Advertisements
The video starts with the stick insect that looks like it is clinging to a dear life at the bottom of a branch

Hyperlapse images show moulting of insects and doubling in size in just 30 minutes

  • The sticky creature sheds its skin as it clings to a small branch
  • The Macleays Specter almost doubles in size in the process
  • The transformation took place in 30 minutes
Advertisements

The moment a bizarre-looking stick insect sheds its skin and almost twice its original size is recorded on camera.

Advertisements

Bugfanaat Alastair Brown filmed his Macleays Specter while shaking his skin, almost doubling in size in the process.

The video starts with the stick insect that looks like it is clinging to a dear life at the bottom of a branch.

The video shows the hypnotic transformation of the Macleays Specter in about 25 seconds.

Brown says he decided to use hyperlapse after observing the Macleays Specter that was getting ready to bore.

The entire process only took 30 minutes.

Advertisements

At first glance, it seems to the untrained eye that the stick insect is shaking or vibrating.

The video starts with the stick insect that looks like it is clinging to a dear life at the bottom of a branch

The video starts with the stick insect that looks like it is clinging to a dear life at the bottom of a branch

It extends backwards as it starts to grow visibly.

It bends and bends when it appears that it leaves the skin that was attached to the branch.

Advertisements

The grayish skin remains at the bottom while the stick insect emerges and extends to reveal a much longer greener body.

It bends and bends when it appears that it leaves the skin that was attached to the branch

It bends and bends when it appears that it leaves the skin that was attached to the branch

It bends and bends when it appears that it leaves the skin that was attached to the branch

The grayish skin remains at the bottom of the branch while the stick insect emerges and extends to reveal a greener body

The grayish skin remains at the bottom of the branch while the stick insect emerges and extends to reveal a greener body

The grayish skin remains at the bottom of the branch while the stick insect emerges and extends to reveal a greener body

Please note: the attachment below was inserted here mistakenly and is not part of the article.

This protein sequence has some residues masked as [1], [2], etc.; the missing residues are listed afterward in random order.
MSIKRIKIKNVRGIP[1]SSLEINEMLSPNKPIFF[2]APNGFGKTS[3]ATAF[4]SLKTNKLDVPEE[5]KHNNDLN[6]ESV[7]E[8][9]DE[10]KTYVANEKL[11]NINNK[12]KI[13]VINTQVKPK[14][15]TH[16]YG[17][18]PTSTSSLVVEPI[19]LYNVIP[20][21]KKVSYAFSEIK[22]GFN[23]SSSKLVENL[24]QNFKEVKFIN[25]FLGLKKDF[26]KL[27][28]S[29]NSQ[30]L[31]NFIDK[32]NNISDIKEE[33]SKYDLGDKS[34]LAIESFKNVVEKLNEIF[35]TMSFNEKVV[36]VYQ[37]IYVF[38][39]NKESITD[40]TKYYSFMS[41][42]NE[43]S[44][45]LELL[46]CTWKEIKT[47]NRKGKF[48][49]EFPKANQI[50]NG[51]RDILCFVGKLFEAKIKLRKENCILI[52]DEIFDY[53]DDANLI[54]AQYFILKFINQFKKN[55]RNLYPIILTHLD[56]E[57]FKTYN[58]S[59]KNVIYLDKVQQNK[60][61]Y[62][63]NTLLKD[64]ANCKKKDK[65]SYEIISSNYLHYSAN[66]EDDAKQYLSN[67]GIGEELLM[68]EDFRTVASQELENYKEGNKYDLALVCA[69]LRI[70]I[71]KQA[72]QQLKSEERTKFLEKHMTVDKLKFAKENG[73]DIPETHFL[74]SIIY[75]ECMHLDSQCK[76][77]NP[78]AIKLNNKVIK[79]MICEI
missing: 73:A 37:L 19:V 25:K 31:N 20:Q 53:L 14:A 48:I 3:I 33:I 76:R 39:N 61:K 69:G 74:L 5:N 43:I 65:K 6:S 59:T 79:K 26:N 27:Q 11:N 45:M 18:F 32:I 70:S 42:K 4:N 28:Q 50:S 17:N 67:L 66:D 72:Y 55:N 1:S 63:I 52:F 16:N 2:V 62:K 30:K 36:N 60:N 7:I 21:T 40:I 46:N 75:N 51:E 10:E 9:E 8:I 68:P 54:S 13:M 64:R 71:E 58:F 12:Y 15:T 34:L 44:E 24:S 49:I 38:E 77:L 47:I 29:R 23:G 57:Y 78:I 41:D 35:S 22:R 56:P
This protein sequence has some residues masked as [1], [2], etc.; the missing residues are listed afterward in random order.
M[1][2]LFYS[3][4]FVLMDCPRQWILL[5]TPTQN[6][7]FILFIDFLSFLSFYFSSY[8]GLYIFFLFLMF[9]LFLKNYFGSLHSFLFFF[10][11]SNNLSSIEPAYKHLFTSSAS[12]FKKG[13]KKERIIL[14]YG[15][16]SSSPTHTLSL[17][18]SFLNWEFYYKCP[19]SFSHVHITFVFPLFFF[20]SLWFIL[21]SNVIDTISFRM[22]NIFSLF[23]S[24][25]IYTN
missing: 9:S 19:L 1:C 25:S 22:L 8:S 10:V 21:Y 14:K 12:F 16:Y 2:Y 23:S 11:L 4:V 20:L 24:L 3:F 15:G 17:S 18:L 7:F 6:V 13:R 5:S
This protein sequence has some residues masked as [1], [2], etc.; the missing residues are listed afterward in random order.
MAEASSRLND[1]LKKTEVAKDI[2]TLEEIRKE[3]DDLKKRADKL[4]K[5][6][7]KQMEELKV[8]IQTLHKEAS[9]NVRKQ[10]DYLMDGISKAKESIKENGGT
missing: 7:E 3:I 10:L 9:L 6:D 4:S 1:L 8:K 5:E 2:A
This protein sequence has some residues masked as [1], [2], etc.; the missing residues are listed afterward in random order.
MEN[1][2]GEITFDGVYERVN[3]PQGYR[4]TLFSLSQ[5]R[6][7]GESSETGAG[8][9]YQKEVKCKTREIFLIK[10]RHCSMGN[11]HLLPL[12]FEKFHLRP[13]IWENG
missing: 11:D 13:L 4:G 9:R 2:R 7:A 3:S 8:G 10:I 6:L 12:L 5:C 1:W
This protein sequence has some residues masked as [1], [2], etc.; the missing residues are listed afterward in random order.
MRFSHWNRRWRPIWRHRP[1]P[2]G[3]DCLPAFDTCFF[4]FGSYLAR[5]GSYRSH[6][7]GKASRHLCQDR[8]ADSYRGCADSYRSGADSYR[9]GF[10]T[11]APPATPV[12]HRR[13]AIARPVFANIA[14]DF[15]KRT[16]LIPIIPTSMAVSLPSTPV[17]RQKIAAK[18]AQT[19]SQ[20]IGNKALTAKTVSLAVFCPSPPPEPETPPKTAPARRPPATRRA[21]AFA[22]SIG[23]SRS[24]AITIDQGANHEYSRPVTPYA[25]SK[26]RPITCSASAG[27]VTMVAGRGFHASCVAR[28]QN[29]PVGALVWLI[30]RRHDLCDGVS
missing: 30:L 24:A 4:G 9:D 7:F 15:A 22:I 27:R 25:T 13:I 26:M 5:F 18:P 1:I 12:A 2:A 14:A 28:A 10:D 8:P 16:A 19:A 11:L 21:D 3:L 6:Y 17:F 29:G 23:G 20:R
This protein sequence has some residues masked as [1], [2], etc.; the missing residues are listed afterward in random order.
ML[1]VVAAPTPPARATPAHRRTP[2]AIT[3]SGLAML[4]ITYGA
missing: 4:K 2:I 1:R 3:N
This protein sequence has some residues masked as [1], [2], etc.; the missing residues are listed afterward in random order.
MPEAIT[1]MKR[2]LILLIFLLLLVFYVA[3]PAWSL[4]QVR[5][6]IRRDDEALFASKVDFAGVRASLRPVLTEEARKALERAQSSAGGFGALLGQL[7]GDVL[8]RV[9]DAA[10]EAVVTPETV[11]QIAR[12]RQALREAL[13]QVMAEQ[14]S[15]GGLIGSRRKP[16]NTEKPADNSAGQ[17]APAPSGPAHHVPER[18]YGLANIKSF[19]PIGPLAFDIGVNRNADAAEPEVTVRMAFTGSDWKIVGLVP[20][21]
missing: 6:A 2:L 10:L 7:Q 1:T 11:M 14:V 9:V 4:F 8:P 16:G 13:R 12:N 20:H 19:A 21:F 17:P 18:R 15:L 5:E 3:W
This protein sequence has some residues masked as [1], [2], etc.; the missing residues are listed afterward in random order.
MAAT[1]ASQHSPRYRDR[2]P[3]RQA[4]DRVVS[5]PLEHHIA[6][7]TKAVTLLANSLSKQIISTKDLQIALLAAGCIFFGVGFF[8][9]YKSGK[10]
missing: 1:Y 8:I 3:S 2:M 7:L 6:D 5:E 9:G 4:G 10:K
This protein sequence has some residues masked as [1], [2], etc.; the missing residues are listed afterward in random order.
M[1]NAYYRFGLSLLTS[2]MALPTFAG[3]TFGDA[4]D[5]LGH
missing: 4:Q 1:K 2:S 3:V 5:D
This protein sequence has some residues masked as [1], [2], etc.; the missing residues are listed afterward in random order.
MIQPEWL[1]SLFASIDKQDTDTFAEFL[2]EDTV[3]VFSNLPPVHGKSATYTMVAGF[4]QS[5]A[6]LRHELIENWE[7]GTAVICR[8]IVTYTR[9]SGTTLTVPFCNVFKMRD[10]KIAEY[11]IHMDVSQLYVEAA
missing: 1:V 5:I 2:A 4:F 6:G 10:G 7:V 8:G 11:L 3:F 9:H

Stick insects shed their skin about 6 to 9 times before they mature, allowing for growth that was not possible due to the stiff outer skeleton
Advertisements

Stick insects shed their skin about 6 to 9 times before they mature, allowing for growth that was not possible due to the stiff outer skeleton

Stick insects shed their skin about 6 – 9 times before they mature, allowing for growth that was not possible due to the stiff outer skeleton

By the end of the video, it looks like it's ready to fall to the ground.

& # 39; I'm pretty good at recognizing when one of my insects will shed and see it happening often, & # 39; said Mr. Brown.

& # 39; This time I decided to get a hyperlapse video on my phone, & # 39; he added.

Advertisements

Stick insects live four to ten months as nymphs and then five to twelve months as an adult. However, it can depend on the species, with females generally living nearly twice as long as males.

They shed their skin about six to nine times before they became adults, enabling growth that was not possible due to the stiff outer skeleton.

The Macleays Specter is one of the larger types of stick insects that are known to reach an adult size of 150 mm.

A close-up photo of a female Macleays Specter in Queensland, Australia (not the insect in the images.) Women reach 130 mm on average

A close-up photo of a female Macleays Specter in Queensland, Australia (not the insect in the images.) Women reach 130 mm on average

A close-up photo of a female Macleays Specter in Queensland, Australia (not the insect in the images.) Women reach 130 mm on average

Advertisements

Females can reach this size, but on average they reach 130 mm. The females do not have wings, but have small buds, while the males are fully winged and can fly.

Males can be 90 – 100 mm on average.

The species are native to Eucalyptus forests in Australia, but are popular pets because they are considered easy to keep.

It is advised to store the Macleays Specter in homes at a room temperature of 20 ° C and to spray light food on their food for a few days.

They eat Eucalyptus and Bramble plus a series of food plants that you can find in the garden or in a local field.

Advertisements

. (TagsToTranslate) Dailymail (t) news